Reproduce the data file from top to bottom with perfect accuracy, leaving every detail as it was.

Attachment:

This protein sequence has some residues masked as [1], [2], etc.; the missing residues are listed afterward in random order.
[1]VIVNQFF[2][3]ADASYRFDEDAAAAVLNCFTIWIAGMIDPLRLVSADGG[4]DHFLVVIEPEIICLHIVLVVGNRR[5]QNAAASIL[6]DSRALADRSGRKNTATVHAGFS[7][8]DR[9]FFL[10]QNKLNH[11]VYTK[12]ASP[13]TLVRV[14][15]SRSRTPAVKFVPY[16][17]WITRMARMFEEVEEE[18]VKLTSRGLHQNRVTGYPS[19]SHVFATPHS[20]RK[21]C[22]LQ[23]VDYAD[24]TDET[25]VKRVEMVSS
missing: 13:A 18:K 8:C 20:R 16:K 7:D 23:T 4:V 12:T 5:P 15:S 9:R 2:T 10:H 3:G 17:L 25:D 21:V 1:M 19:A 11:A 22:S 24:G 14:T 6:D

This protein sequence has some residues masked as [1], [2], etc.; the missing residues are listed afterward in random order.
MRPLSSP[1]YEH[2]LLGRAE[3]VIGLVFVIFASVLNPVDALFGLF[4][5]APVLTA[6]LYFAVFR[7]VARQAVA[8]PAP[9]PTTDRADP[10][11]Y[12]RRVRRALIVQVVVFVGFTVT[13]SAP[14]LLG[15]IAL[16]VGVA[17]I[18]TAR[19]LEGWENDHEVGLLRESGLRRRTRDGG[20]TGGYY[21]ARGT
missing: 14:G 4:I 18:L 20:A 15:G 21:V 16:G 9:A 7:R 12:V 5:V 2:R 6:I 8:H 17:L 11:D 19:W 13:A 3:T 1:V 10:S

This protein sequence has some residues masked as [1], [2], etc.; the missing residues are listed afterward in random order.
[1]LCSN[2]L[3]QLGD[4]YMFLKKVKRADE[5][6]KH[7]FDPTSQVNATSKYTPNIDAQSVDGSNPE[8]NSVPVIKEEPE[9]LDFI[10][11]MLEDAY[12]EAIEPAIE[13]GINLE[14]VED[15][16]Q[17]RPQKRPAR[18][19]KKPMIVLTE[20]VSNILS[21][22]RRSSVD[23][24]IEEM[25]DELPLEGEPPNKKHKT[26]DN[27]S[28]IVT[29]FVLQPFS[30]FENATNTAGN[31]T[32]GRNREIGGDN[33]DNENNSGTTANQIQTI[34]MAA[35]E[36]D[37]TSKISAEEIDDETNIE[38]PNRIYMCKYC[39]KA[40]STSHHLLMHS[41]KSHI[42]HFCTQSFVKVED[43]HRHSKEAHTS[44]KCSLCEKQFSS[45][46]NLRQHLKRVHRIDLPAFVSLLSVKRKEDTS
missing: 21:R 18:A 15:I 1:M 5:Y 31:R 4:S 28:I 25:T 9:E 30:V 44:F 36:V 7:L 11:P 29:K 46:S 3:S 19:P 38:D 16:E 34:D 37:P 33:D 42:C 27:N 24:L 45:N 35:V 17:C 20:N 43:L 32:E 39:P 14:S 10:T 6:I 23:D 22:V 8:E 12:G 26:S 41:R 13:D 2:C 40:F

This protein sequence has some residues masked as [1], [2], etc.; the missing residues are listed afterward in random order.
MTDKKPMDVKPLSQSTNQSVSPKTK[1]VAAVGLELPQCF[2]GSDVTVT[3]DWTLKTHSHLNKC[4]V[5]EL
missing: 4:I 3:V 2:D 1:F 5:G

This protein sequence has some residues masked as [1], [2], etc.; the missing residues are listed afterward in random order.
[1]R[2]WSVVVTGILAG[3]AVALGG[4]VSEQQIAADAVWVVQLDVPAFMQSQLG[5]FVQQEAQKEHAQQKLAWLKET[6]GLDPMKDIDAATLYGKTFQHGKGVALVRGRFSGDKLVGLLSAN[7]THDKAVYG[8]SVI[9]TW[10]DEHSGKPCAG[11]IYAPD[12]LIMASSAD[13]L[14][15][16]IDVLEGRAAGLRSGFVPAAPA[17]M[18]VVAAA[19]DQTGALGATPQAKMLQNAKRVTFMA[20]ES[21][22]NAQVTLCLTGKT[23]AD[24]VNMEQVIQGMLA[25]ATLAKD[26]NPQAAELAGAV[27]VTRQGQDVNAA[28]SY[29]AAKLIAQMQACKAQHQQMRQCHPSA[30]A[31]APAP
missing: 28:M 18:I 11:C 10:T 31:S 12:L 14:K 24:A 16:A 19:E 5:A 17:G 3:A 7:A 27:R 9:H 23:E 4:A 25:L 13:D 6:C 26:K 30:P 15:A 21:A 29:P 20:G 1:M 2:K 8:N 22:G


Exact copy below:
This protein sequence has some residues masked as [1], [2], etc.; the missing residues are listed afterward in random order.
[1]VIVNQFF[2][3]ADASYRFDEDAAAAVLNCFTIWIAGMIDPLRLVSADGG[4]DHFLVVIEPEIICLHIVLVVGNRR[5]QNAAASIL[6]DSRALADRSGRKNTATVHAGFS[7][8]DR[9]FFL[10]QNKLNH[11]VYTK[12]ASP[13]TLVRV[14][15]SRSRTPAVKFVPY[16][17]WITRMARMFEEVEEE[18]VKLTSRGLHQNRVTGYPS[19]SHVFATPHS[20]RK[21]C[22]LQ[23]VDYAD[24]TDET[25]VKRVEMVSS
missing: 13:A 18:K 8:C 20:R 16:K 7:D 23:T 4:V 12:T 5:P 15:S 9:R 2:T 10:H 3:G 17:L 25:D 21:V 1:M 19:A 11:A 22:S 24:G 14:T 6:D

This protein sequence has some residues masked as [1], [2], etc.; the missing residues are listed afterward in random order.
MRPLSSP[1]YEH[2]LLGRAE[3]VIGLVFVIFASVLNPVDALFGLF[4][5]APVLTA[6]LYFAVFR[7]VARQAVA[8]PAP[9]PTTDRADP[10][11]Y[12]RRVRRALIVQVVVFVGFTVT[13]SAP[14]LLG[15]IAL[16]VGVA[17]I[18]TAR[19]LEGWENDHEVGLLRESGLRRRTRDGG[20]TGGYY[21]ARGT
missing: 14:G 4:I 18:L 20:A 15:G 21:V 16:G 9:A 7:R 12:V 5:V 2:R 6:I 8:H 17:L 11:D 19:W 13:A 3:T 1:V 10:S

This protein sequence has some residues masked as [1], [2], etc.; the missing residues are listed afterward in random order.
[1]LCSN[2]L[3]QLGD[4]YMFLKKVKRADE[5][6]KH[7]FDPTSQVNATSKYTPNIDAQSVDGSNPE[8]NSVPVIKEEPE[9]LDFI[10][11]MLEDAY[12]EAIEPAIE[13]GINLE[14]VED[15][16]Q[17]RPQKRPAR[18][19]KKPMIVLTE[20]VSNILS[21][22]RRSSVD[23][24]IEEM[25]DELPLEGEPPNKKHKT[26]DN[27]S[28]IVT[29]FVLQPFS[30]FENATNTAGN[31]T[32]GRNREIGGDN[33]DNENNSGTTANQIQTI[34]MAA[35]E[36]D[37]TSKISAEEIDDETNIE[38]PNRIYMCKYC[39]KA[40]STSHHLLMHS[41]KSHI[42]HFCTQSFVKVED[43]HRHSKEAHTS[44]KCSLCEKQFSS[45][46]NLRQHLKRVHRIDLPAFVSLLSVKRKEDTS
missing: 21:R 18:A 15:I 1:M 5:Y 31:R 4:S 28:I 25:T 9:E 30:V 44:F 36:V 7:L 11:P 29:K 46:S 3:S 19:P 38:D 16:E 34:D 37:P 33:D 42:C 27:N 24:L 45:N 35:V 17:C 20:N 43:L 32:E 39:P 14:S 10:T 6:I 23:D 22:V 8:E 12:G 26:S 41:R 13:D 2:C 40:F

This protein sequence has some residues masked as [1], [2], etc.; the missing residues are listed afterward in random order.
MTDKKPMDVKPLSQSTNQSVSPKTK[1]VAAVGLELPQCF[2]GSDVTVT[3]DWTLKTHSHLNKC[4]V[5]EL
missing: 4:I 3:V 2:D 1:F 5:G

This protein sequence has some residues masked as [1], [2], etc.; the missing residues are listed afterward in random order.
[1]R[2]WSVVVTGILAG[3]AVALGG[4]VSEQQIAADAVWVVQLDVPAFMQSQLG[5]FVQQEAQKEHAQQKLAWLKET[6]GLDPMKDIDAATLYGKTFQHGKGVALVRGRFSGDKLVGLLSAN[7]THDKAVYG[8]SVI[9]TW[10]DEHSGKPCAG[11]IYAPD[12]LIMASSAD[13]L[14][15][16]IDVLEGRAAGLRSGFVPAAPA[17]M[18]VVAAA[19]DQTGALGATPQAKMLQNAKRVTFMA[20]ES[21][22]NAQVTLCLTGKT[23]AD[24]VNMEQVIQGMLA[25]ATLAKD[26]NPQAAELAGAV[27]VTRQGQDVNAA[28]SY[29]AAKLIAQMQACKAQHQQMRQCHPSA[30]A[31]APAP
missing: 28:M 18:I 11:C 10:T 31:S 12:L 14:K 24:A 16:A 19:E 5:A 17:G 3:A 7:A 27:R 9:H 23:E 4:A 25:L 13:D 6:C 26:K 30:P 15:A 21:A 29:P 20:G 1:M 2:K 8:N 22:G